There is one of these companies who I can't recall at the moment as I am in MN. They ground a friend of mines bed for $250.00 just a couple of years ago, It was a SAG lathe and it was approx. 60" long. BenChee you probably know who it is>? So you can screw around and F ed up a perfectly good lathe bed going 1/2 cocked or just grind or plane the bed
 

just old al

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I just went through this exact sequence. My SB 9 had a bed that had been 'scraped' by the previous owner...badly. I am not seeing that as a viable method of repair in the home shop unless you do it as a labour of love.

Just replaced the bed and it transformed the machine. Bed I used came from a commercial shop where all the tooling had been designed to lock down to the bed and it moved - so the ways were pristine. Best hundred bucks I ever spent...

Sell off the worn-out A model and learn to love changewheels - I've owned both an A and a C and had no problem cutting threads with either.

If you do want to move over the gearbox from one to the other and part out the old one, do take the time to examine the condition of the gearing, leadscrew and the apron (which will need to all go along). If they're worn it's likely more trouble than it's worth to make the changes once you add in refurbishing the power train.

I've done these things and ended up with a great lathe - but it's a lot of work and condition of the parts is a major factor.

Alan
 

machPete99

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If the bed is overly long you might be able to cut off a chunk at the headstock end, which is where most of the wear will be.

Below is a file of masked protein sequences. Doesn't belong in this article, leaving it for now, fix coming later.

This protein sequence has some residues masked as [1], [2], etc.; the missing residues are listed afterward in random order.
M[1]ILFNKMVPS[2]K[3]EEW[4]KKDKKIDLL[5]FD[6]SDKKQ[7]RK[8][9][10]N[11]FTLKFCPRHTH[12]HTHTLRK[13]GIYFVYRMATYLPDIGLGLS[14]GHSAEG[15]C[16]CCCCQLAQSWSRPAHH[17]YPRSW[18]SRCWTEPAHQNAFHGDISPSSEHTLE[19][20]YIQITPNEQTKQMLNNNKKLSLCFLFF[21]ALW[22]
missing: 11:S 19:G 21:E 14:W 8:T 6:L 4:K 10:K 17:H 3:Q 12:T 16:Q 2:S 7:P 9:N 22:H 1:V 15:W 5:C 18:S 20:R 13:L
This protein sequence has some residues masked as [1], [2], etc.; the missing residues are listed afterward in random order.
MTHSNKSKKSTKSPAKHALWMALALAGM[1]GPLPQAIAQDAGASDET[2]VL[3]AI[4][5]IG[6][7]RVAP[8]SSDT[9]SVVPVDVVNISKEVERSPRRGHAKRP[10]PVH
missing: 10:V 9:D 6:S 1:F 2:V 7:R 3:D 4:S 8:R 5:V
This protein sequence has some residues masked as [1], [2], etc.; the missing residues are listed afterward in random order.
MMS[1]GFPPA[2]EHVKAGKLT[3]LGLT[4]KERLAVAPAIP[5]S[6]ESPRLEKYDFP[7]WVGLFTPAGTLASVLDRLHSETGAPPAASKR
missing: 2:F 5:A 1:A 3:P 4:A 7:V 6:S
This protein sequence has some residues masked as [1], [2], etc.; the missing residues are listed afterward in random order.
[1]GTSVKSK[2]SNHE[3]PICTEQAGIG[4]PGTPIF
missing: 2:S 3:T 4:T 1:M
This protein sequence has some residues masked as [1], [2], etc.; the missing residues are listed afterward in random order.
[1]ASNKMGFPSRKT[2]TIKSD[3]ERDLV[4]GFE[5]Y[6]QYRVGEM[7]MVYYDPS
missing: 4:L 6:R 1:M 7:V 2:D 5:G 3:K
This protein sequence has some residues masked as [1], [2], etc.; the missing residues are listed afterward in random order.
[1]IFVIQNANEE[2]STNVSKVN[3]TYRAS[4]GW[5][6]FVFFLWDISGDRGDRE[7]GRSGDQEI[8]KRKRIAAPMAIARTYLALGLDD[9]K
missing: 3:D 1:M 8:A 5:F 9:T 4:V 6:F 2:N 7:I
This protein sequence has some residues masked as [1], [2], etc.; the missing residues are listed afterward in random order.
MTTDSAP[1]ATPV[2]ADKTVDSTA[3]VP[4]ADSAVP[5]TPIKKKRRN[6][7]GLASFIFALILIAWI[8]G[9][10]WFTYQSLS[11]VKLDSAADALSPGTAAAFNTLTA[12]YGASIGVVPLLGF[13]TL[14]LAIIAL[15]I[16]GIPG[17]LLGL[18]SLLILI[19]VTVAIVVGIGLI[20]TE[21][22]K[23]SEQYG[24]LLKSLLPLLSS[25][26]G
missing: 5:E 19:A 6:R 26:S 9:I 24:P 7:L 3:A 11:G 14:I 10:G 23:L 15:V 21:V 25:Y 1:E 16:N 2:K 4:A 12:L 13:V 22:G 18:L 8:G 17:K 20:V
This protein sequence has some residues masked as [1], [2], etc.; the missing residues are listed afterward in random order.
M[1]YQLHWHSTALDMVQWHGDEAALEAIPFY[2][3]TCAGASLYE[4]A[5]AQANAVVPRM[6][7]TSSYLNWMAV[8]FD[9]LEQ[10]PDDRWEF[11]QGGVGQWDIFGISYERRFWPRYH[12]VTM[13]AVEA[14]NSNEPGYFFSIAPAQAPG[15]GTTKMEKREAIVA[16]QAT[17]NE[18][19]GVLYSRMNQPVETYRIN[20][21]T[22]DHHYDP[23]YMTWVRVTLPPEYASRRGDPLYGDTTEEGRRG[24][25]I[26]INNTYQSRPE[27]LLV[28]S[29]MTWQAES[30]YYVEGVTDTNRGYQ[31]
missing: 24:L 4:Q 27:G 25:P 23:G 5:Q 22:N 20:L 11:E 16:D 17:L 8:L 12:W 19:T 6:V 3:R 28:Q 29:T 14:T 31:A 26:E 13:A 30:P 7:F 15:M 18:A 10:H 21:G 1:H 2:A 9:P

Bob Korves

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Great timing here. Check this out.
That could perhaps do to rough it in, still not close enough, and way too dangerous for words. Sad way to treat a surface plate, too. It would still need to be scraped in to be within factory tolerances. Clever idea, though...
 

rgray

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That could perhaps do to rough it in,
Plus they had flat ways. V-ways would add plenty of complication.
And then most don't have a scrap 4 or 5 foot surface plate laying around either.
 

BtoVin83

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Been thinking about this and I think a person could make a slide way using Thompson linear ball bearings and hard chromed rod. You would have to make it sturdy either bolting it down to some thing substantial or to the bed itself. Build a carriage assembly using 4 of the linear bearings. Plus you would need to have someway of dialing it in parallel to the ways. Also you would need to mount the grinder at angles for the v ways. It may not be fantastical but you could probably improve the accuracy.
 

john.k

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There are plenty of lathe buyers who dont even know what bed wear is,or even care ,in some cases.If you sell at a newby price,a worn bed wont affect anything............in answer to the question.......can it be done? ..yes.................is it advisable? ....no.
 

mmcmdl

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I have to bring the SB heavy 10 home this weekend . The bed is toast , the rest not so bad . I'm following along all the bed grinding threads trying to determine to get it done or just live with it . I have no need to hold .0001 on anything . I'm thinking of a pretty it up and paint it job and let it be , or make it a donor and try and get ahold of that 9" Jet .
 

chips&more

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I’m sorry to say, but if you offered the 9A and or 9C to me for free, I would not take them. I have been around the block. Been there and done that kinda thing. I no longer want any frustrations that go along with lathes that have idiosyncrasies. If I had limited space and short on time. I would get the best newer working lathe with bells and whistles and be done with it. Use it and enjoy it. And not play around with repairing anything about it to maybe make it work. I have 10 generations of hobby shop projects and only one lifetime to do it in. Maybe some folks have it in their cards to do this sort of lathe entertainment, I do not. Sorry, my three cents…Dave.